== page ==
Israel confronts post-Arab Spring dilemma in Gaza

Israeli security forces search for a rocket thought to have been fired by Palestinian militants from the Gaza Strip in Jerusalem on Friday.

Israeli security forces search for a rocket thought to have been fired by Palestinian militants from the Gaza Strip in Jerusalem on Friday.

For a second successive day, an emboldened Hamas trained its rockets on Tel Aviv, testing Israel’s resolve to invade Gaza, and confront new realities that have emerged after the triumph of the Arab Spring.

Air raid sirens also rang out in Jerusalem on Friday, and a missile fired from Gaza landed in an open area southeast of the city 75 kilometers from the border of the coastal strip. The attacks on both Tel Aviv and Jerusalem have sharply escalated a sense of insecurity in Israel—a country that has always elevated security on the top of its national agenda.

Relying heavily on air power, Israel has swiftly responded to the audacious strikes, but has stopped short of mounting a ground invasion. Israeli fighter jets have devastated the Hamas government headquarters in Gaza city. The four storey building that housed the office of Hamas Prime Minister Ismail Haniyeh had only few hours ago hosted Egyptian Prime Minister Hisham Kandil. Israeli aircraft pounded 186 locations in Gaza overnight. Israeli missiles have already targeted the Interior Ministry, and an empty home of a senior Hamas commander has also been hit. A generator building near Mr. Haniyeh’s residence was struck, signaling Israel’s inclination to accost the Gaza’s civilian leadership.

Not only has Hamas demonstrated its military boldness by mounting a spirited counter-attack with its rockets, it has also shown emphatically that it no longer is isolated. Egypt, Israel’s de facto ally during the Mubarak era, is now Hamas’ trump card. On Friday morning, a smiling Ismael Haniyeh—the Hamas leader in Gaza-- posed for pictures with Mr. Kandil, the visiting Egyptian Prime Minister—the visual mirroring a dramatic turnaround in the region’s geopolitics in the aftermath of the Arab Spring. "This visit reflects post-revolution Egypt's solidarity with Gaza," said Mr. Haniyeh at a joint press conference. On his part, the Egyptian premier vowed not to "remain silent" in the face of the ongoing Israeli violence against the Gaza Strip and its people.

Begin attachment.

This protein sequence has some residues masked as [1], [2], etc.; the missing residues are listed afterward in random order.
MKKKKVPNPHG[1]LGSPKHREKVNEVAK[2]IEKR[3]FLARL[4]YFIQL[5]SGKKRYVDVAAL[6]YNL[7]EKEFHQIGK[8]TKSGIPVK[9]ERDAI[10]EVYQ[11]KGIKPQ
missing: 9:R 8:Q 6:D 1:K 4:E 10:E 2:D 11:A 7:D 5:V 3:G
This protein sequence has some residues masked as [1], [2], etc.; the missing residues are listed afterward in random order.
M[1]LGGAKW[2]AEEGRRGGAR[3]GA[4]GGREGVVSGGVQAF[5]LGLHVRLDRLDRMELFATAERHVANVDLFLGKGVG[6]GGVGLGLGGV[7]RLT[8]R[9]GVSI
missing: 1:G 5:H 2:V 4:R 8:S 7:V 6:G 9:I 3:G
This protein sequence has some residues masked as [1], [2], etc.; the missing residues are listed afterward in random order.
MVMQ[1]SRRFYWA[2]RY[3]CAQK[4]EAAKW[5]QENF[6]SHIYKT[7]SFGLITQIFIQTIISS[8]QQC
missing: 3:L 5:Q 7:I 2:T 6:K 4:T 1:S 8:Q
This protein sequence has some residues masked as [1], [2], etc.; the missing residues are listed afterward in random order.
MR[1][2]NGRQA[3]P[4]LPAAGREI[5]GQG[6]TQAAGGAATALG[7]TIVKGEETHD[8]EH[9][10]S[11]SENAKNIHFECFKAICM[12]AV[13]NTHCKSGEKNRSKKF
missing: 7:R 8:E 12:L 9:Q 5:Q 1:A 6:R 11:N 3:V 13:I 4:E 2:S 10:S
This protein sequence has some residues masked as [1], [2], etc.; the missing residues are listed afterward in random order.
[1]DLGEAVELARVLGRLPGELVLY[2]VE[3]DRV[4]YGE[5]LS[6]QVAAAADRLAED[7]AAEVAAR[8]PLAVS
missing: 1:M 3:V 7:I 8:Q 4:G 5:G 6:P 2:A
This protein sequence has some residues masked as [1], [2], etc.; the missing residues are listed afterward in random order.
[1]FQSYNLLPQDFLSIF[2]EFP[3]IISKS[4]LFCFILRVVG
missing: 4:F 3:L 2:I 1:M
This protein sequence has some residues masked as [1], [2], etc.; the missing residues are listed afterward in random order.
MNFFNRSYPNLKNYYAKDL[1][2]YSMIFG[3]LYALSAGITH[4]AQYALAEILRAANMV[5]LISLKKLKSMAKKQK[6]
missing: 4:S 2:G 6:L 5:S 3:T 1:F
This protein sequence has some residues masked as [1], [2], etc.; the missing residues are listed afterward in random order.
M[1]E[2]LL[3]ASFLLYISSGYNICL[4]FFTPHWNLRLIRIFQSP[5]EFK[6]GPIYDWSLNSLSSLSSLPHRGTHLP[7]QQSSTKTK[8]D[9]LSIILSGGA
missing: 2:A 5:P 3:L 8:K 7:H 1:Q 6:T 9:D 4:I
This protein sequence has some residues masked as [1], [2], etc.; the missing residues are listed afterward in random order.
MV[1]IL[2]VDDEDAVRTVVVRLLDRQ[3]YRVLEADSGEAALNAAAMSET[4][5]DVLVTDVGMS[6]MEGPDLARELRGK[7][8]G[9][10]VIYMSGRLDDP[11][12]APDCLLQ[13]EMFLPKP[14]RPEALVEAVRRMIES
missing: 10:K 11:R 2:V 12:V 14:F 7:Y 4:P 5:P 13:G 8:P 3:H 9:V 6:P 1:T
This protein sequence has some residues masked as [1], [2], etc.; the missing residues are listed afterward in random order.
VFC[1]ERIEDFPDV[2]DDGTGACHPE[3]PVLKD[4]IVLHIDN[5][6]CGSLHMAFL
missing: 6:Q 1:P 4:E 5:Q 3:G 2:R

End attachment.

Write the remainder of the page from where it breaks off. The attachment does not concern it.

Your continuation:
Mr. Kandil is being followed in Gaza on Saturday by Rafik Abdesslem, the foreign minister of Tunisia—the first country to remove a pro-western dictatorship in late 2010 and set the template for a much larger revolt in Egypt that blew away Hosni Mubarak, Egypt’s strongman for 29 years. The 120-nation Nonaligned Movement, the largest bloc at the United Nations also hammered Israel for “escalating its military campaign against the Palestinian people, particularly in the Gaza Strip”. Turkey and Qatar are also backing Hamas, while an Iranian Fajr-5 rocket was apparently used by Palestinian militants to target Tel Aviv on Thursday.

The attacks on Jerusalem and Tel Aviv, a metropolis of 400,000, and the commercial and political heartbeat of Israel, have landed the country’s right-wing leadership on the horns of dilemma. If it invades Gaza, as it did in 2008, Israel may risk its vital relationship with Egypt, anchored in the 1979 peace treaty. .

But if Mr. Netanyahu decides to steer away from the conflict, and lump the strikes on Tel Aviv and Jerusalem, he risks a domestic firestorm, which would be grossly untimely ahead of a looming parliamentary elections just nine weeks away.

As it grapples with a thorny situation, Israel has decided to keep all its options open. The Israeli military has summoned 16,000 army reservists; most of whom belong to the military’s engineering corps.

Their role would be vital for imparting mobility to tanks and other heavy vehicles, should the armed forces be ordered to move into Gaza.

The Israeli news website Ynetnews is reporting that Palestinian rockets were slamming several cities and towns including Beersheba, where a residential building was hit, and Ashkelon where a parking lot became the target.

With violence, triggered by the assassination on Wednesday of Ahmed Al-Jabari—a top Hamas commander--- still on an upward spiral, the chances of an early ceasefire appeared remote. Yet Ban Ki-moon, the UN Secretary General is travelling to Jerusalem, Cairo and Ramallah, the West Bank headquarters of the Palestinian Authority, over the next few days. The Americans have also signalled their intention to defuse the crisis, but want Hamas to stop firing rockets first.

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Printable version | Aug 12, 2022 12:52:38 pm |